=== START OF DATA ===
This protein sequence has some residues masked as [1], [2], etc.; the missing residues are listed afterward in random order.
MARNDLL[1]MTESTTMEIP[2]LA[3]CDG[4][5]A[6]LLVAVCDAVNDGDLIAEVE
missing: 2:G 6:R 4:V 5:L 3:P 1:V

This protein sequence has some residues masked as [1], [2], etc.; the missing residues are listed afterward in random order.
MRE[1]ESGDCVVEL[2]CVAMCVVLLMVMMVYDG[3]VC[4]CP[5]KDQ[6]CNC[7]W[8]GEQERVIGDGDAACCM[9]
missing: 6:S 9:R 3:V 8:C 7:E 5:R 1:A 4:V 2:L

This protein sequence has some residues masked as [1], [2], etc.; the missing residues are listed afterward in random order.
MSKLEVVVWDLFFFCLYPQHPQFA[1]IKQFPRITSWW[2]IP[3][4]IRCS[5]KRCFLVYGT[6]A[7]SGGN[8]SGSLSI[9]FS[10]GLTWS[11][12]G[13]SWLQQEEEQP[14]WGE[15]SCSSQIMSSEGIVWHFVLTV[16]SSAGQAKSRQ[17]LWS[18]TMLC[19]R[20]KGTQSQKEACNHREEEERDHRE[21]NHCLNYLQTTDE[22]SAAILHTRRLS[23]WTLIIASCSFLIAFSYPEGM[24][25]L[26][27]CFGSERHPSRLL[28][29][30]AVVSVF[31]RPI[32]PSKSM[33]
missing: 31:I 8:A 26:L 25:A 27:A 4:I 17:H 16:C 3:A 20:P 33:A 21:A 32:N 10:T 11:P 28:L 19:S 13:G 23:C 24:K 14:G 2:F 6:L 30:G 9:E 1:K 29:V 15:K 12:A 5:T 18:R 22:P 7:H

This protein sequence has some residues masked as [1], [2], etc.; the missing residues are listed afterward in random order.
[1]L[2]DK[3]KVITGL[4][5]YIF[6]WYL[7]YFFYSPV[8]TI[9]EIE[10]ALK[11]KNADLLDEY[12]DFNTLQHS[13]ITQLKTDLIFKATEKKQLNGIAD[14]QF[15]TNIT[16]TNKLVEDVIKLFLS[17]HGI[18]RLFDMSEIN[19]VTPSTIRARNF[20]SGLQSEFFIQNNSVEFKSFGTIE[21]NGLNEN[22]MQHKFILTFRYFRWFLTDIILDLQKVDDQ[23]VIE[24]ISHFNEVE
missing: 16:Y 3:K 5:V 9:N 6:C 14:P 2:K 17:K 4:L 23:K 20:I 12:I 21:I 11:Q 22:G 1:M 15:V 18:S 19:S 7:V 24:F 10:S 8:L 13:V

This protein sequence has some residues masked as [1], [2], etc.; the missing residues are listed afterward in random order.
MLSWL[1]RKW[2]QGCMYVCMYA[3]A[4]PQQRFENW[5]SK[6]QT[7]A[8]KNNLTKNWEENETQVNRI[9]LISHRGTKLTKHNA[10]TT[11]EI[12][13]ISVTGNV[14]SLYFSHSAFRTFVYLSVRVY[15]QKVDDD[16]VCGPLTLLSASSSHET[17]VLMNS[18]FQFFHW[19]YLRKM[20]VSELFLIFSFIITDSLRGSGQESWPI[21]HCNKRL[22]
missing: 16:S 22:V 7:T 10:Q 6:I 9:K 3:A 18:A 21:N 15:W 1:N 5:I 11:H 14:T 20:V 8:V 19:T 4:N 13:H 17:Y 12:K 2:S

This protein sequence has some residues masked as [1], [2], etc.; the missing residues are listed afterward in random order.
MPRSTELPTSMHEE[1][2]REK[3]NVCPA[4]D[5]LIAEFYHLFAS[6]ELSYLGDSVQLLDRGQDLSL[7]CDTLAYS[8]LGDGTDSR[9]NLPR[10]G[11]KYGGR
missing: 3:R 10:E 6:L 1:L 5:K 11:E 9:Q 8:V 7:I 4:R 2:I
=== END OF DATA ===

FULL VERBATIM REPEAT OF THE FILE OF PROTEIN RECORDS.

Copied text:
This protein sequence has some residues masked as [1], [2], etc.; the missing residues are listed afterward in random order.
MARNDLL[1]MTESTTMEIP[2]LA[3]CDG[4][5]A[6]LLVAVCDAVNDGDLIAEVE
missing: 2:G 6:R 4:V 5:L 3:P 1:V

This protein sequence has some residues masked as [1], [2], etc.; the missing residues are listed afterward in random order.
MRE[1]ESGDCVVEL[2]CVAMCVVLLMVMMVYDG[3]VC[4]CP[5]KDQ[6]CNC[7]W[8]GEQERVIGDGDAACCM[9]
missing: 6:S 9:R 3:V 8:C 7:E 5:R 1:A 4:V 2:L

This protein sequence has some residues masked as [1], [2], etc.; the missing residues are listed afterward in random order.
MSKLEVVVWDLFFFCLYPQHPQFA[1]IKQFPRITSWW[2]IP[3][4]IRCS[5]KRCFLVYGT[6]A[7]SGGN[8]SGSLSI[9]FS[10]GLTWS[11][12]G[13]SWLQQEEEQP[14]WGE[15]SCSSQIMSSEGIVWHFVLTV[16]SSAGQAKSRQ[17]LWS[18]TMLC[19]R[20]KGTQSQKEACNHREEEERDHRE[21]NHCLNYLQTTDE[22]SAAILHTRRLS[23]WTLIIASCSFLIAFSYPEGM[24][25]L[26][27]CFGSERHPSRLL[28][29][30]AVVSVF[31]RPI[32]PSKSM[33]
missing: 31:I 8:A 26:L 25:A 27:A 4:I 17:H 16:C 3:A 20:P 33:A 21:A 32:N 10:T 11:P 28:L 19:S 13:G 23:C 24:K 14:G 2:F 6:L 30:G 9:E 1:K 29:V 15:K 12:A 5:T 18:R 22:P 7:H

This protein sequence has some residues masked as [1], [2], etc.; the missing residues are listed afterward in random order.
[1]L[2]DK[3]KVITGL[4][5]YIF[6]WYL[7]YFFYSPV[8]TI[9]EIE[10]ALK[11]KNADLLDEY[12]DFNTLQHS[13]ITQLKTDLIFKATEKKQLNGIAD[14]QF[15]TNIT[16]TNKLVEDVIKLFLS[17]HGI[18]RLFDMSEIN[19]VTPSTIRARNF[20]SGLQSEFFIQNNSVEFKSFGTIE[21]NGLNEN[22]MQHKFILTFRYFRWFLTDIILDLQKVDDQ[23]VIE[24]ISHFNEVE
missing: 16:Y 3:K 5:V 9:N 6:C 14:P 2:K 17:K 4:L 23:K 20:I 12:I 21:I 11:Q 22:G 1:M 15:V 18:S 19:S 7:V 24:F 10:S 8:L 13:V

This protein sequence has some residues masked as [1], [2], etc.; the missing residues are listed afterward in random order.
MLSWL[1]RKW[2]QGCMYVCMYA[3]A[4]PQQRFENW[5]SK[6]QT[7]A[8]KNNLTKNWEENETQVNRI[9]LISHRGTKLTKHNA[10]TT[11]EI[12][13]ISVTGNV[14]SLYFSHSAFRTFVYLSVRVY[15]QKVDDD[16]VCGPLTLLSASSSHET[17]VLMNS[18]FQFFHW[19]YLRKM[20]VSELFLIFSFIITDSLRGSGQESWPI[21]HCNKRL[22]
missing: 16:S 22:V 7:T 10:Q 6:I 9:K 3:A 18:A 21:N 15:W 1:N 5:I 11:H 14:T 20:V 8:V 19:T 4:N 13:H 17:Y 12:K 2:S

This protein sequence has some residues masked as [1], [2], etc.; the missing residues are listed afterward in random order.
MPRSTELPTSMHEE[1][2]REK[3]NVCPA[4]D[5]LIAEFYHLFAS[6]ELSYLGDSVQLLDRGQDLSL[7]CDTLAYS[8]LGDGTDSR[9]NLPR[10]G[11]KYGGR
missing: 3:R 10:E 6:L 1:L 5:K 11:E 9:Q 8:V 7:I 4:R 2:I